The New Worker

The Weekly paper of the New Communist Party of Britain

Week commencing 11th September 2009

A war to remember

SOMBRE CEREMONIES marked the 70th anniversary of the start of the Second World War across Europe last week. The war, which cost over 61 million lives, began with the Nazi German invasion of Poland on 1st September 1939 and ended on 2nd September 1945 when the Japanese Emperor Hirohito surrendered following the destruction of Hiroshima and Nagasaki by American atom bombs.

In Britain the focus was naturally on 3rd September, the day the British and French ultimatums to Germany expired, and the sacrifice of our people that followed in the struggle to defeat the Axis powers. Here, with the dubious exception of some neo-nazis and anti-semites, there is no doubt that Nazi Germany started the war in a bid for world domination.

But if you were to believe the ravings of some of the reactionary rulers in eastern Europe today you could be forgiven for thinking that it was the Soviet Union that had plunged the world into turmoil in 1939.

Polish President Lech Kaczynski says little or nothing about the pre-war Polish regime’s despicable collaboration with Nazi leader Adolf Hitler. But he’s got plenty to say about the Soviet Union - blaming them for the outbreak of hostilities because they had signed a non-aggression pact with Germany and then absurdly claiming that Poland would have successfully repelled the Nazi legions if it hadn’t been for the Soviet intervention - which incidentally occurred after the Polish government had collapsed under the Nazi onslaught.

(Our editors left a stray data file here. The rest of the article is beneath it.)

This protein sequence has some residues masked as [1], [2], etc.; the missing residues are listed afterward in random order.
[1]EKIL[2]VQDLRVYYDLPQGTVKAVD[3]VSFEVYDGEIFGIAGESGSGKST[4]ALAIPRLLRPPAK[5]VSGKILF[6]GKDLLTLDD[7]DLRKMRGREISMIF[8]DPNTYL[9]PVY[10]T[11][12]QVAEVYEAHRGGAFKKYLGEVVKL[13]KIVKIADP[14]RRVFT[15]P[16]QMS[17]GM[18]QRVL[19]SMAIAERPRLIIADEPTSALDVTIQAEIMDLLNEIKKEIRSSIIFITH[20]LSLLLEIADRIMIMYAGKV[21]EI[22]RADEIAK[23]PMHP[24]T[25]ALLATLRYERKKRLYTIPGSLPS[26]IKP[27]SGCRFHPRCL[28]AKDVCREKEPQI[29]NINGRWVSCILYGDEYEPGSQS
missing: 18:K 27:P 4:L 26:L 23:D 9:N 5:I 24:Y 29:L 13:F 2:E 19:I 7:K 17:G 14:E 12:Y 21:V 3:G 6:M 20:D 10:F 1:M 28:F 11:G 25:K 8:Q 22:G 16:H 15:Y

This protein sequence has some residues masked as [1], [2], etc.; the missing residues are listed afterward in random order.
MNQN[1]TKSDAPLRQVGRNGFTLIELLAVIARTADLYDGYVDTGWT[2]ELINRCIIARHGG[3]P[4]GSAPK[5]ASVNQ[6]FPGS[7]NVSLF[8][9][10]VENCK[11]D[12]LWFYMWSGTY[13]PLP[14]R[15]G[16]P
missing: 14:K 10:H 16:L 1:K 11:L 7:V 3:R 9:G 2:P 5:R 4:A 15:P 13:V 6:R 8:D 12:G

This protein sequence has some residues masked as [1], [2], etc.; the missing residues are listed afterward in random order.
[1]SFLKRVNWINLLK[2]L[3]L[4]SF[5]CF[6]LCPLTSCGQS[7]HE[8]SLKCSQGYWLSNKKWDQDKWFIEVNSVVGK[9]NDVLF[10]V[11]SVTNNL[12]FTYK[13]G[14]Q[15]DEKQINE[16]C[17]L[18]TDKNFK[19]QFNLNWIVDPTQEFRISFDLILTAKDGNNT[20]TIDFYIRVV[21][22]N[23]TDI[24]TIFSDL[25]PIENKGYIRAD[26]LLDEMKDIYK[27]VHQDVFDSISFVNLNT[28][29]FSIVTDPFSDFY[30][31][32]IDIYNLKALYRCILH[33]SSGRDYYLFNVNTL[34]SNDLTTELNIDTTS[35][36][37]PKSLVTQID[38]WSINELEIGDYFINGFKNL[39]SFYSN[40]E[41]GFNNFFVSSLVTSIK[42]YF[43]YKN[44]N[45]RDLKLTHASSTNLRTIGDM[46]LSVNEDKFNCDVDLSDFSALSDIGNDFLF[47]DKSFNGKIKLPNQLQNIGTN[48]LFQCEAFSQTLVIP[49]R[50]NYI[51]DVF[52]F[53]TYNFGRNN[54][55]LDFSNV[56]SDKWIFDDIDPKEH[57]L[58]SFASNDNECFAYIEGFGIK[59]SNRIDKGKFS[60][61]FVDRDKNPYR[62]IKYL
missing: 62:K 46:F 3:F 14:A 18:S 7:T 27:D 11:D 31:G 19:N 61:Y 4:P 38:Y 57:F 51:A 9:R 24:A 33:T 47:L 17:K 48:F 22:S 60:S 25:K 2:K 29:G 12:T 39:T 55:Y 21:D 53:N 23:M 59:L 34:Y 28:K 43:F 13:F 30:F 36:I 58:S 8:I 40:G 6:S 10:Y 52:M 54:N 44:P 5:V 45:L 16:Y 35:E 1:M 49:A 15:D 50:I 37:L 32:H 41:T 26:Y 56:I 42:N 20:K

The leaders of the Baltic states elevate Nazi collaborators as heroes and bang on about demanding compensation for what they say was decades of Soviet occupation while the rest of the pack want communism equated with Nazism and outlawed.

All of this is done under the approving eye of the big-wigs in the European Union who choose to forget the people who made the greatest sacrifice in the struggle against Nazi Germany and who eventually forced the Wehrmacht on its knees begging for surrender in 1945.

War-time leader Winston Churchill said that the RAF’s battle with the Luftwaffe in 1940 was the “finest hour” in what would later be called the Battle of Britain. It certainly was, but the finest hour for the world communist movement was undoubtedly the battle for Europe.

The Soviet people, led by Joseph Stalin and the Bolsheviks, liberated half of Europe and smashed Nazi Germany while Josef Broz Tito’s guerrilla army and Enver Hoxha’s partisans drove the fascists out of the Balkans.

Communist-led resistance forces had the fascists on the run in Greece, France and Italy while others fought alongside the Red Army on the eastern front while in Asia Mao Zedong, Kim Il Sung and Ho Chi Minh led the fight for freedom against the Empire of Japan.

If it wasn’t for the Soviet Union Germany and Japan would have won the Second World War. What that would have meant can easily be seen by their actions during the conflict - the extermination of millions of Jews and all others deemed unfit to live by the Nazis; concentration camps, mass slavery and dictatorial rule by an elite of industrialists, landowners, war-lords and degenerates of every kind.

This was the world ruled by Hitler and Hirohito - a world that would have set back civilisation hundreds of years had it succeeded.

The Soviet Union is now sadly no more but nothing can take away its achievements. The words of microbes like Kaczynski and his kind will soon be forgotten. The Soviet victory will be remembered by working people for ever.